American Oceans

The Shocking Phenomenon of Zombie Salmon

a dead salmon in a river

Zombie salmon, a term perhaps as intriguing as it is macabre, encapsulates the remarkable life cycle of Pacific salmon. These fish embark on a one-way journey from the ocean to their natal freshwater rivers to spawn.

Unlike other migratory species, Pacific salmon’s reproductive endeavor doubles as a poignant finale to their lives. After they lay eggs, they begin to decay, which has earned them the moniker of ‘zombie’ given their deteriorated state while still managing to fulfill their biological imperative.

The Phenomenon of Zombie Salmon

closeup of a dead salmon

The concept of “zombie salmon” refers to the transformation of coho salmon during their final life phase, marked by physical deterioration as they approach spawning, which gives them an appearance akin to the living dead.

Understanding Zombie Salmon

Zombie salmon are not creatures of myth but rather a biological reality for species of salmon like the coho when they engage in their last act of life: reproduction. During this period, the fish undergo significant physical changes: their skin breaks down and takes on a pale, at times mold-like appearance, and their teeth may become more fearsome-looking as their bodies are put under extreme stress.

Lifecycle and Reproduction


  • Stage 1: Egg
  • Stage 2: Fry
  • Stage 3: Smolt
  • Stage 4: Adult
  • Stage 5: Spawning phase

As salmon enter the spawning phase, they cease eating and invest all their energy into the journey upstream. This migration, driven by an innate biological imperative, takes a heavy toll on their bodies. Muscles deteriorate, the immune system weakens, and internal organs begin to decay, contributing to the zombie-like appearance. Their eyeballs may cloud over, and even their skin rots as they stop feeding and start to decay while still alive.

Environmental Impact

Zombie salmon play a crucial role in their ecosystem. As they migrate upstream and eventually die after spawning, their decaying bodies release nutrients into the water, providing food for bacteria and other organisms.

This process supports the birth of new salmon by fertilizing the water, but it also means that during this stage, salmon are more susceptible to environmental stressors and any chemicals in the water – a subject of concern for scientists investigating stormwater exposure effects on salmon.

Ecosystem Interactions and the Role of Zombie Salmon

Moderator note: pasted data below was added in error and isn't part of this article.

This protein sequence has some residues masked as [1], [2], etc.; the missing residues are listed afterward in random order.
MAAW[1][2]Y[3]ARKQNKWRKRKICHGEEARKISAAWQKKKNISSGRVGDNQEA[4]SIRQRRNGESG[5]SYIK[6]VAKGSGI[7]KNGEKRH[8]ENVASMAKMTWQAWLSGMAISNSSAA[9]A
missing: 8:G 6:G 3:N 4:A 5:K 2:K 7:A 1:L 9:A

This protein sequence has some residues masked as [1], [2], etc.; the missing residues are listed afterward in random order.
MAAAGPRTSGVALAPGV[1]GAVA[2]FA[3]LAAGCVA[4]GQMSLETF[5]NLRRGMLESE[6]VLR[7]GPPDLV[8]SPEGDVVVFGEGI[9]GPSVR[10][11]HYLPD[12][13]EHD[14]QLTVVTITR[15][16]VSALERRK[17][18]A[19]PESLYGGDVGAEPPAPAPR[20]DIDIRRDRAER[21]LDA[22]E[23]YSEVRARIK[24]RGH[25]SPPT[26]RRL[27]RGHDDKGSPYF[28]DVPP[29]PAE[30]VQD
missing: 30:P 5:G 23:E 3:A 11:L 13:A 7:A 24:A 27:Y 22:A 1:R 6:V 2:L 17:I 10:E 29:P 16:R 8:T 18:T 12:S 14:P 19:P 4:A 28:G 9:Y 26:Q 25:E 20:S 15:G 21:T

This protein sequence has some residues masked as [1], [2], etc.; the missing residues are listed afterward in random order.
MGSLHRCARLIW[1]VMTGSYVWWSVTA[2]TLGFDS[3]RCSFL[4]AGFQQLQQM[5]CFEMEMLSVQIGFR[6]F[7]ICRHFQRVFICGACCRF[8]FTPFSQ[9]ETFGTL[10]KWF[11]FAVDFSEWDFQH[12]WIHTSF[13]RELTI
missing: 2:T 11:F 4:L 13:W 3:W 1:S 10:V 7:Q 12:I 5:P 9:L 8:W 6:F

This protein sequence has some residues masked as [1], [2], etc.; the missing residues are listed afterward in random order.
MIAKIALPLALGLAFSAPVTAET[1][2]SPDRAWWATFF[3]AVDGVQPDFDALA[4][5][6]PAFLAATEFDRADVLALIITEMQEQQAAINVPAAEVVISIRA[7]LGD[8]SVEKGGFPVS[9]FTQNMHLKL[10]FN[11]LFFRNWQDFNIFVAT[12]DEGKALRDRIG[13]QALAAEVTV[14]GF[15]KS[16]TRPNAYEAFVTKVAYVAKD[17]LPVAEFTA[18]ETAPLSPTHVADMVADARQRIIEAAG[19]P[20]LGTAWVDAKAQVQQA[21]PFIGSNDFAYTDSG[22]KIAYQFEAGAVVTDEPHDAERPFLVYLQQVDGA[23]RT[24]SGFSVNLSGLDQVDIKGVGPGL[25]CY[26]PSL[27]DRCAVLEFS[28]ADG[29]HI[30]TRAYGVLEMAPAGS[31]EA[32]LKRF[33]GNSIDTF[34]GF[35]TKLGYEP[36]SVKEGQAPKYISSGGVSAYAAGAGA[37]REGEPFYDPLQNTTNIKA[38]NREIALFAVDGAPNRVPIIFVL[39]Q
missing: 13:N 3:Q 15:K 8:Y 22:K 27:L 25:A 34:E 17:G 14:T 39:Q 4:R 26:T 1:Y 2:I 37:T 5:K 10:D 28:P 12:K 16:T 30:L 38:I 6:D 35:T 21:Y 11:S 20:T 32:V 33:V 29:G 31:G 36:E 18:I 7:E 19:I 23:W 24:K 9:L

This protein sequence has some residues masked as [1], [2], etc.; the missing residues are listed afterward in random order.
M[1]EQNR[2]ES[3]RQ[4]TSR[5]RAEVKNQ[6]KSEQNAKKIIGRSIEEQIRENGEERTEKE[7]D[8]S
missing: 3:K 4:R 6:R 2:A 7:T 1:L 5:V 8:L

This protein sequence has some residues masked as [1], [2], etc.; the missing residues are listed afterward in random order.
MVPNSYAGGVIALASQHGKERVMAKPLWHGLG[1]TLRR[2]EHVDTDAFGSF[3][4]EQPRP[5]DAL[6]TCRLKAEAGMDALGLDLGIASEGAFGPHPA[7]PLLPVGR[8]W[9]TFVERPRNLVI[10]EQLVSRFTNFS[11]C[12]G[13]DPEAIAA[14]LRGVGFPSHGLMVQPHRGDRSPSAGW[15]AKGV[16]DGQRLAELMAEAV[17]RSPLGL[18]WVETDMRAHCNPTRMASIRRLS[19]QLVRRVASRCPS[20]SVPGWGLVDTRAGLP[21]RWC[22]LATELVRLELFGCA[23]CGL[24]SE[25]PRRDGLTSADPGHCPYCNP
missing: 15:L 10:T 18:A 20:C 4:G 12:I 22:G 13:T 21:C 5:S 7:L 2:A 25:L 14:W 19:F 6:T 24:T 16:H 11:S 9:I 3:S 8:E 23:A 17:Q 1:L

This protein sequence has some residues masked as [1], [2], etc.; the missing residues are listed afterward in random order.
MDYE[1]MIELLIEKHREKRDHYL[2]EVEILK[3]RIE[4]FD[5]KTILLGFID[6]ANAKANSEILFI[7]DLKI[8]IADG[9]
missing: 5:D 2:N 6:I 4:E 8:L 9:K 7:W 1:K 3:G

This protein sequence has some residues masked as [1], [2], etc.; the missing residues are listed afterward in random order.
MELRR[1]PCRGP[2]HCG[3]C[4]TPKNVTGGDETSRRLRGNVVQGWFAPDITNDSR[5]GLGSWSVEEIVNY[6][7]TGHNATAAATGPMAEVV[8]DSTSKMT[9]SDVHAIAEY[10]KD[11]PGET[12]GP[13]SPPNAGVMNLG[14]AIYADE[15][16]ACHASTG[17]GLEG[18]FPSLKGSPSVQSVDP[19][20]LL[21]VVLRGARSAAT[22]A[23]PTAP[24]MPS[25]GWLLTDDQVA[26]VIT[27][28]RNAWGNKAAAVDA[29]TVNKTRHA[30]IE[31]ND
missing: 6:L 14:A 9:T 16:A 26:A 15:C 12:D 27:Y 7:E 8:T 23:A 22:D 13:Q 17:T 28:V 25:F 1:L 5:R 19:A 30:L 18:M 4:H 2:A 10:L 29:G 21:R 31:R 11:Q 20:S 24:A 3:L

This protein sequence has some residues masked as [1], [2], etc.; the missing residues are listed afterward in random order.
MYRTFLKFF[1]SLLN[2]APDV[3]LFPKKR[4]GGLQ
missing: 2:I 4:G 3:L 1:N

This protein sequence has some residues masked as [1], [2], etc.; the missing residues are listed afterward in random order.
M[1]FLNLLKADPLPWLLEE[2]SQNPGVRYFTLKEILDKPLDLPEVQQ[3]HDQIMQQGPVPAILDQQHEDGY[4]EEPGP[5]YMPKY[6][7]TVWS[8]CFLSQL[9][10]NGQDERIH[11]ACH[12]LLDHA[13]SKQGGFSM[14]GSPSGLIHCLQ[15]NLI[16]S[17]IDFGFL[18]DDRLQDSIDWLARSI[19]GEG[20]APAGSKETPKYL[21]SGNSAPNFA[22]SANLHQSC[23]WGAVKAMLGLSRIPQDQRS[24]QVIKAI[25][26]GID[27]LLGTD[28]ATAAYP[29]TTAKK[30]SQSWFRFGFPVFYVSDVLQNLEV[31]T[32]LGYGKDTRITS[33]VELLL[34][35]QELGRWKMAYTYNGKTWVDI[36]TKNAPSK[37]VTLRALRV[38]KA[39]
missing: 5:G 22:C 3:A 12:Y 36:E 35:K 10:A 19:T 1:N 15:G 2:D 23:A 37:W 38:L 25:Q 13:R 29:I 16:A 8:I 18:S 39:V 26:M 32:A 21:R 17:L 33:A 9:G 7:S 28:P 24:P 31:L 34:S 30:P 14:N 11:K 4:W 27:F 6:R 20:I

Zombie salmon, a term sometimes used to describe Pacific salmon that continue to persist in a state of decay, play a surprisingly integral role in aquatic and terrestrial ecosystems, particularly in regions like the Pacific Northwest and Alaska.

These creatures, spent from the effort of upstream migrations to freshwater spawning grounds, contribute to nutrient cycling, form key components of the food web, and interact with various wildlife and human communities.

Nutrient Cycling and Decomposition

Salmon, after completing their life cycle, bring essential marine nutrients to freshwater and terrestrial ecosystems. As they decay, a process often referred to as salmon graveyards, their bodies release nutrients that enrich the aquatic grazers, such as insects and amphipods, and help sustain the surrounding flora.

During spring floods, the nutrients can spread, reducing nutrient deficit in various parts of the ecosystem. This decomposition underpins the health of both forested areas like the woods and meadows of Alaska and freshwater habitats by providing shade and fallen trees that are critical for the survival of juvenile salmon.

Food Web Contributions

The rotting carcasses of sockeye and chinook salmon are a crucial meal for a broad range of creatures. Bears, including those of Kodiak Island, rely on these fish as a significant energy source, often leaving remnants that support scavengers and fly larvae. Birds and mammals benefit from the salmon directly, while smaller entities like caddisflies and maggots feast on the decomposing remains.

Such interactions demonstrate the salmon’s pivotal role in maintaining the balance of complex food webs extending from the watery depths to the battle-scarred forests and meadows.

Human and Wildlife Interactions

Zombie salmon impact human activities and wildlife in multiple ways. Fisherfolk and organizations like the U.S. Fish and Wildlife Service monitor these salmon to ensure migrations remain sustainable and to assess the health of ecosystems. On social platforms like Facebook, these entities sometimes share information about the conditions of these fish, which have succumbed to infections and immunosuppression after reproduction, provoking discussions on whether they are safe to eat when they appear moldy and spent.

Furthermore, decomposing salmon attract feathered scavengers and provide an environment for flies like the beaked scavengers of the Buskin River and Uganik River to lay eggs, persisting in a cycle that revolves around the salmon’s substantial contribution to the ecosystem.

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